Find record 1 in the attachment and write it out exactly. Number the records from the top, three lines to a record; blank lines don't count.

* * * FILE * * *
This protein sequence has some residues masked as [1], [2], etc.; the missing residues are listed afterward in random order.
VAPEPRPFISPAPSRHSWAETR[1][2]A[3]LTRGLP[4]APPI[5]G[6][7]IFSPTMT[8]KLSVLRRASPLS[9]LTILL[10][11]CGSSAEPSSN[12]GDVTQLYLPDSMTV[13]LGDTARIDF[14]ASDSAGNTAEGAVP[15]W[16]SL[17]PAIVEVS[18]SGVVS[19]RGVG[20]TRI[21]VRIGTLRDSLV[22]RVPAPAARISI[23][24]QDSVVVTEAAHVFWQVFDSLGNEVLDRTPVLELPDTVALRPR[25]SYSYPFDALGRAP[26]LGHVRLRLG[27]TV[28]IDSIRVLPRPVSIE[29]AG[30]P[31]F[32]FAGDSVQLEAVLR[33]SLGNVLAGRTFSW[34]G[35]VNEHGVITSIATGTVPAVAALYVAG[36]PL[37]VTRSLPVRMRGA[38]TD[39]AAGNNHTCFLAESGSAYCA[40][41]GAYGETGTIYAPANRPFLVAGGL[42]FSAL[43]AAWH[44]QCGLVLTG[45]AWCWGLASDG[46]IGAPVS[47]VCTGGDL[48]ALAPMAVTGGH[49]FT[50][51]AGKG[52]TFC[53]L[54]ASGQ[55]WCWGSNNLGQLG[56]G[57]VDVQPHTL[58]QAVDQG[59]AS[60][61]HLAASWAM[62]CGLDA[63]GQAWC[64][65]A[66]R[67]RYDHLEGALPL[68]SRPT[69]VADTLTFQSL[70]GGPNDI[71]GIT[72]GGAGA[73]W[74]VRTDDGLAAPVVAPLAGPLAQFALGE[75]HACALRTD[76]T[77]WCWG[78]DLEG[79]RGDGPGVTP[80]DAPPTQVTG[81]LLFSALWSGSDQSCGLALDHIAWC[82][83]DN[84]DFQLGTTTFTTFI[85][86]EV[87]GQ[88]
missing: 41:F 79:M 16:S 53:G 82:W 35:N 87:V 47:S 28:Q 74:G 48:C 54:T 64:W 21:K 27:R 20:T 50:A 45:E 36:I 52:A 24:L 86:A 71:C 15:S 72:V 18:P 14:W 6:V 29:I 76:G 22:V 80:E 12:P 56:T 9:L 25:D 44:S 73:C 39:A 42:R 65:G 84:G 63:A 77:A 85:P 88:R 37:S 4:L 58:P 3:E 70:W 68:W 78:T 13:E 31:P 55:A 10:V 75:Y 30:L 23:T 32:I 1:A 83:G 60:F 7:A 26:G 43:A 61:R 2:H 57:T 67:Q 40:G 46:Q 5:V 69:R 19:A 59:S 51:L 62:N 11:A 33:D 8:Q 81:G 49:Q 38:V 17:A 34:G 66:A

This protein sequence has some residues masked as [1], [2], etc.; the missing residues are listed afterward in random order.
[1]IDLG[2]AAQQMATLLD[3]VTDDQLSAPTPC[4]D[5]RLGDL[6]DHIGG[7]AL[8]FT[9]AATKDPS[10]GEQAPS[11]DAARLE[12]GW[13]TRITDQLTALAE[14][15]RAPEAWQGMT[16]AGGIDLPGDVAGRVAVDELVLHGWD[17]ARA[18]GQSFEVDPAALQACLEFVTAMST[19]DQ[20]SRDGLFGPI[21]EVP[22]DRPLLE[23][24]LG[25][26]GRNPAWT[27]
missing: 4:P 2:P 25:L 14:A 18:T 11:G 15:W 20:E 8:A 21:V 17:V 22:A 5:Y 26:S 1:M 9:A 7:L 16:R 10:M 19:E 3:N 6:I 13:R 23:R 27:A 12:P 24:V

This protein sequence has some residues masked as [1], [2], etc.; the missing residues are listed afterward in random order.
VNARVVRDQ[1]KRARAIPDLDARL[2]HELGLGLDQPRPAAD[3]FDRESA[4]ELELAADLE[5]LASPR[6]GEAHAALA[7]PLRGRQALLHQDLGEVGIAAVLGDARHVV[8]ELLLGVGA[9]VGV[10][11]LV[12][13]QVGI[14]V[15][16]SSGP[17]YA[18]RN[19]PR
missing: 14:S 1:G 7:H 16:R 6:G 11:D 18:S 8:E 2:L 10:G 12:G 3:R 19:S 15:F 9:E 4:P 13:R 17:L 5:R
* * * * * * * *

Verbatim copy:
This protein sequence has some residues masked as [1], [2], etc.; the missing residues are listed afterward in random order.
VAPEPRPFISPAPSRHSWAETR[1][2]A[3]LTRGLP[4]APPI[5]G[6][7]IFSPTMT[8]KLSVLRRASPLS[9]LTILL[10][11]CGSSAEPSSN[12]GDVTQLYLPDSMTV[13]LGDTARIDF[14]ASDSAGNTAEGAVP[15]W[16]SL[17]PAIVEVS[18]SGVVS[19]RGVG[20]TRI[21]VRIGTLRDSLV[22]RVPAPAARISI[23][24]QDSVVVTEAAHVFWQVFDSLGNEVLDRTPVLELPDTVALRPR[25]SYSYPFDALGRAP[26]LGHVRLRLG[27]TV[28]IDSIRVLPRPVSIE[29]AG[30]P[31]F[32]FAGDSVQLEAVLR[33]SLGNVLAGRTFSW[34]G[35]VNEHGVITSIATGTVPAVAALYVAG[36]PL[37]VTRSLPVRMRGA[38]TD[39]AAGNNHTCFLAESGSAYCA[40][41]GAYGETGTIYAPANRPFLVAGGL[42]FSAL[43]AAWH[44]QCGLVLTG[45]AWCWGLASDG[46]IGAPVS[47]VCTGGDL[48]ALAPMAVTGGH[49]FT[50][51]AGKG[52]TFC[53]L[54]ASGQ[55]WCWGSNNLGQLG[56]G[57]VDVQPHTL[58]QAVDQG[59]AS[60][61]HLAASWAM[62]CGLDA[63]GQAWC[64][65]A[66]R[67]RYDHLEGALPL[68]SRPT[69]VADTLTFQSL[70]GGPNDI[71]GIT[72]GGAGA[73]W[74]VRTDDGLAAPVVAPLAGPLAQFALGE[75]HACALRTD[76]T[77]WCWG[78]DLEG[79]RGDGPGVTP[80]DAPPTQVTG[81]LLFSALWSGSDQSCGLALDHIAWC[82][83]DN[84]DFQLGTTTFTTFI[85][86]EV[87]GQ[88]
missing: 41:F 79:M 16:S 53:G 82:W 35:N 87:V 47:S 28:Q 74:G 48:C 54:T 64:W 21:K 27:R 20:T 50:A 45:E 36:I 52:A 24:L 86:A 71:C 15:S 72:V 18:P 14:W 6:V 29:I 76:G 22:V 80:E 12:P 56:T 9:L 25:D 44:S 73:C 39:A 42:R 65:G 84:G 63:A 77:A 85:P 88:R 37:S 4:L 58:P 3:E 70:W 68:W 78:T 13:E 31:P 55:A 10:V 75:Y 30:L 23:T 32:I 1:A 83:G 60:F 7:A 26:G 43:A 61:R 2:H 57:T 67:Q 40:G 46:Q 5:V 69:R 19:A 59:S 51:L 62:N 11:A 33:D 8:Q 81:G 49:Q 38:V 17:A 34:G 66:A